Aristotle's Two Systems

Oxford University Press (1987)

Authors
Daniel W. Graham
Brigham Young University
Abstract
Each of the two major approaches to Aristotle--the unitarian, which understands his work as forming a single, unified system, and the developmentalist, which seeks a sequence of developing ideas--has inherent limitations. This book proposes a synthetic view of Aristotle that sees development as a change between systematic theories. Setting theories of the so-called logical works beside theories of the physical and metaphysical treatises, Graham shows that Aristotle's doctrines fall into two distinct systems of philosophies that are genetically related. This study--the first major alternative to the unitarian approach since Jaeger pioneered the developmentalist method in 1923--provides a sweeping reappraisal of Aristotle's science and metaphysics and a new approach to the problem of substance presented in the Metaphysics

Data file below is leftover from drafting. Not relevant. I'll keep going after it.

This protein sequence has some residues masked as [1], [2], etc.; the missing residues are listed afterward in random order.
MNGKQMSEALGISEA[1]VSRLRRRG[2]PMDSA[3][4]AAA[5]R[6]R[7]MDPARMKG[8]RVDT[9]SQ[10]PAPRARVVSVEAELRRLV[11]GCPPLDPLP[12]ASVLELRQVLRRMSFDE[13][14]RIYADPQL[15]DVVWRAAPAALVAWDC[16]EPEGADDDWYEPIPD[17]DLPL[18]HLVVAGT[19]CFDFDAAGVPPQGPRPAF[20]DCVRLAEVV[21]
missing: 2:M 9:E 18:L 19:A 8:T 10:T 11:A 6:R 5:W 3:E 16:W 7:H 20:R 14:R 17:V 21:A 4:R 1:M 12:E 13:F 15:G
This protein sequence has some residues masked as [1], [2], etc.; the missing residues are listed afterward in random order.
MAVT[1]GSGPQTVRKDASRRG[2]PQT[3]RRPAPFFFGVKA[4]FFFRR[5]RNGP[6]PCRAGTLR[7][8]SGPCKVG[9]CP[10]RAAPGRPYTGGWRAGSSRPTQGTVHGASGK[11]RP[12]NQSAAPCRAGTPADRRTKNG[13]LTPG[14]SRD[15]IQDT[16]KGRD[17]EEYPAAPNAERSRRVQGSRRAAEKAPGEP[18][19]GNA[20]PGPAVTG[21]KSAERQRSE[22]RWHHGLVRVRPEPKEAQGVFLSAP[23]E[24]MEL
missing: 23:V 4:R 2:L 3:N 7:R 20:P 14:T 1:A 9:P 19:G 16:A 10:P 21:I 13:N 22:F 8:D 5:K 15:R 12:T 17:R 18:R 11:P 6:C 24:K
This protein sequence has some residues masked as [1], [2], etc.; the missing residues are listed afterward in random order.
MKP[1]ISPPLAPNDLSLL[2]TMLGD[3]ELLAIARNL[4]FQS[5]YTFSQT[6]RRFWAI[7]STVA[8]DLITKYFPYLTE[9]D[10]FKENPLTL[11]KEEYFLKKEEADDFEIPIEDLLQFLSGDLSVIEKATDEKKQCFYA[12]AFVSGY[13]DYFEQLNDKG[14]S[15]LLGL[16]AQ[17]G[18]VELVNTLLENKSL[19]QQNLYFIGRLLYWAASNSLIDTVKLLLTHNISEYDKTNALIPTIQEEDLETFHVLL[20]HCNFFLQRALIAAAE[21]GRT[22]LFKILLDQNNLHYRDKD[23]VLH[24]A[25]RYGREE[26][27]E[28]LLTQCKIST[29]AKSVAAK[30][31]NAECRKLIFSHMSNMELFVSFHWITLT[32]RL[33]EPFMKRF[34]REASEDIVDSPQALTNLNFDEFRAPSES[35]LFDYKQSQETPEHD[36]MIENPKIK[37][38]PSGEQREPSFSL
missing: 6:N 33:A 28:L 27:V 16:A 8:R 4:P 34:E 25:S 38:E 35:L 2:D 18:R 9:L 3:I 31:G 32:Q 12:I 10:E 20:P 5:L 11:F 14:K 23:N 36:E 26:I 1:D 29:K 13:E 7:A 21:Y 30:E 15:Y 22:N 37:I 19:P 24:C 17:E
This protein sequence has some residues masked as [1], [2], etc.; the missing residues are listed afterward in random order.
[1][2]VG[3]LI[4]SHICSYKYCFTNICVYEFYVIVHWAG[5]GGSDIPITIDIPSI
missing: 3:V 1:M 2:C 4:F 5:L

Keywords Aristotle
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Reprint years 1990
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Call number B485.G584 1987
ISBN(s) 0198243154   0198249705     0198249705   9780198243151
DOI 10.2307/632086
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Causation and Explanation in Aristotle.Nathanael Stein - 2011 - Philosophy Compass 6 (10):699-707.

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